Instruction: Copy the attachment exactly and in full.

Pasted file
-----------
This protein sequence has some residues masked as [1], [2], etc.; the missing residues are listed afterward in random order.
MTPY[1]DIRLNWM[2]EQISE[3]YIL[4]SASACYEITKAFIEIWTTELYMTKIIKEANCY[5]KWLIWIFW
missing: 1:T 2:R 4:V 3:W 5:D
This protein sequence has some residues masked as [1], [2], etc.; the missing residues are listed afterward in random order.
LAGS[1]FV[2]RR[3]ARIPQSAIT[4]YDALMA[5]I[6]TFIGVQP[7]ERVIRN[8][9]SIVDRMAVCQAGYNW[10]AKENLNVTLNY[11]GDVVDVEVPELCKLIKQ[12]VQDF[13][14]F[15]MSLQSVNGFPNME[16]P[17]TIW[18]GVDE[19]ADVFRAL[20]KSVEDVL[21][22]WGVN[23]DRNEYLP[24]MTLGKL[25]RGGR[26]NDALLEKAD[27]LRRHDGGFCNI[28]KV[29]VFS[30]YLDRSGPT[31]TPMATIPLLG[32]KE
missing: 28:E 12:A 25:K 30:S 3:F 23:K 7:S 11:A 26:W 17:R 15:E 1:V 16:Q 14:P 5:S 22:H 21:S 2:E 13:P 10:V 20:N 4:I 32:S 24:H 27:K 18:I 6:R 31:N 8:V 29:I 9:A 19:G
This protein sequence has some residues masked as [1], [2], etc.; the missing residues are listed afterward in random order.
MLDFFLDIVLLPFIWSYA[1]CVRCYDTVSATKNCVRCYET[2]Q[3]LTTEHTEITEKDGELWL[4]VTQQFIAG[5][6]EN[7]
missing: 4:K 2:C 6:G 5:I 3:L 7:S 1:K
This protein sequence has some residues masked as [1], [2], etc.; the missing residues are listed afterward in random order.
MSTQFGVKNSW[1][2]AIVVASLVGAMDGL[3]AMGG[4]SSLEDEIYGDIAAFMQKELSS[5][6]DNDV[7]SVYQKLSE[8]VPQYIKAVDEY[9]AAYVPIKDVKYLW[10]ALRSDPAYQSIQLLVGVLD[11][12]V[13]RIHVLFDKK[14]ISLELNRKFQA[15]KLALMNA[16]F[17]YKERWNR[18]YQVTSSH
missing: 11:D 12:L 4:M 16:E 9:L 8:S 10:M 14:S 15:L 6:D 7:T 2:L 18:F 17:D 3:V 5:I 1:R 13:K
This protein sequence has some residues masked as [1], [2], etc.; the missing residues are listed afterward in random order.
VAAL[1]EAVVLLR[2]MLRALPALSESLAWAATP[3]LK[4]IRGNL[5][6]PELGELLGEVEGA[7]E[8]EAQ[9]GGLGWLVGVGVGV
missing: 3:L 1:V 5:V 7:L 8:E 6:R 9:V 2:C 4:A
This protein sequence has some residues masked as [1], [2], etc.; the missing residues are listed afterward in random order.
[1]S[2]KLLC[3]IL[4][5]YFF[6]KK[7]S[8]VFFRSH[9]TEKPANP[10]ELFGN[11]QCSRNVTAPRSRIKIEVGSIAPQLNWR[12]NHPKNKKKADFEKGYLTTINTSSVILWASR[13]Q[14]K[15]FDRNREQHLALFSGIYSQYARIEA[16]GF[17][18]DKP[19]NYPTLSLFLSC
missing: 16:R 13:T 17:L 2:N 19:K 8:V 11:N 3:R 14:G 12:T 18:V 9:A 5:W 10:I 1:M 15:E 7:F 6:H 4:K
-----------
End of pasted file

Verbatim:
This protein sequence has some residues masked as [1], [2], etc.; the missing residues are listed afterward in random order.
MTPY[1]DIRLNWM[2]EQISE[3]YIL[4]SASACYEITKAFIEIWTTELYMTKIIKEANCY[5]KWLIWIFW
missing: 1:T 2:R 4:V 3:W 5:D
This protein sequence has some residues masked as [1], [2], etc.; the missing residues are listed afterward in random order.
LAGS[1]FV[2]RR[3]ARIPQSAIT[4]YDALMA[5]I[6]TFIGVQP[7]ERVIRN[8][9]SIVDRMAVCQAGYNW[10]AKENLNVTLNY[11]GDVVDVEVPELCKLIKQ[12]VQDF[13][14]F[15]MSLQSVNGFPNME[16]P[17]TIW[18]GVDE[19]ADVFRAL[20]KSVEDVL[21][22]WGVN[23]DRNEYLP[24]MTLGKL[25]RGGR[26]NDALLEKAD[27]LRRHDGGFCNI[28]KV[29]VFS[30]YLDRSGPT[31]TPMATIPLLG[32]KE
missing: 28:E 12:A 25:K 30:S 3:F 23:K 7:S 11:A 26:W 17:R 15:E 1:V 16:Q 14:P 5:S 22:H 21:S 2:E 13:P 10:V 20:N 4:I 32:S 24:H 27:K 18:I 6:R 31:N 8:V 29:I 9:A 19:G
This protein sequence has some residues masked as [1], [2], etc.; the missing residues are listed afterward in random order.
MLDFFLDIVLLPFIWSYA[1]CVRCYDTVSATKNCVRCYET[2]Q[3]LTTEHTEITEKDGELWL[4]VTQQFIAG[5][6]EN[7]
missing: 4:K 2:C 6:G 5:I 3:L 7:S 1:K
This protein sequence has some residues masked as [1], [2], etc.; the missing residues are listed afterward in random order.
MSTQFGVKNSW[1][2]AIVVASLVGAMDGL[3]AMGG[4]SSLEDEIYGDIAAFMQKELSS[5][6]DNDV[7]SVYQKLSE[8]VPQYIKAVDEY[9]AAYVPIKDVKYLW[10]ALRSDPAYQSIQLLVGVLD[11][12]V[13]RIHVLFDKK[14]ISLELNRKFQA[15]KLALMNA[16]F[17]YKERWNR[18]YQVTSSH
missing: 11:D 12:L 4:M 16:E 9:L 8:S 10:M 14:S 15:L 6:D 7:T 2:L 18:F 17:D 3:V 5:I 1:R 13:K
This protein sequence has some residues masked as [1], [2], etc.; the missing residues are listed afterward in random order.
VAAL[1]EAVVLLR[2]MLRALPALSESLAWAATP[3]LK[4]IRGNL[5][6]PELGELLGEVEGA[7]E[8]EAQ[9]GGLGWLVGVGVGV
missing: 3:L 1:V 5:V 7:L 8:E 6:R 9:V 2:C 4:A
This protein sequence has some residues masked as [1], [2], etc.; the missing residues are listed afterward in random order.
[1]S[2]KLLC[3]IL[4][5]YFF[6]KK[7]S[8]VFFRSH[9]TEKPANP[10]ELFGN[11]QCSRNVTAPRSRIKIEVGSIAPQLNWR[12]NHPKNKKKADFEKGYLTTINTSSVILWASR[13]Q[14]K[15]FDRNREQHLALFSGIYSQYARIEA[16]GF[17][18]DKP[19]NYPTLSLFLSC
missing: 16:R 13:T 17:L 2:N 19:K 8:V 11:N 3:R 14:G 12:T 18:V 9:A 5:W 10:I 1:M 15:E 7:F 6:H 4:K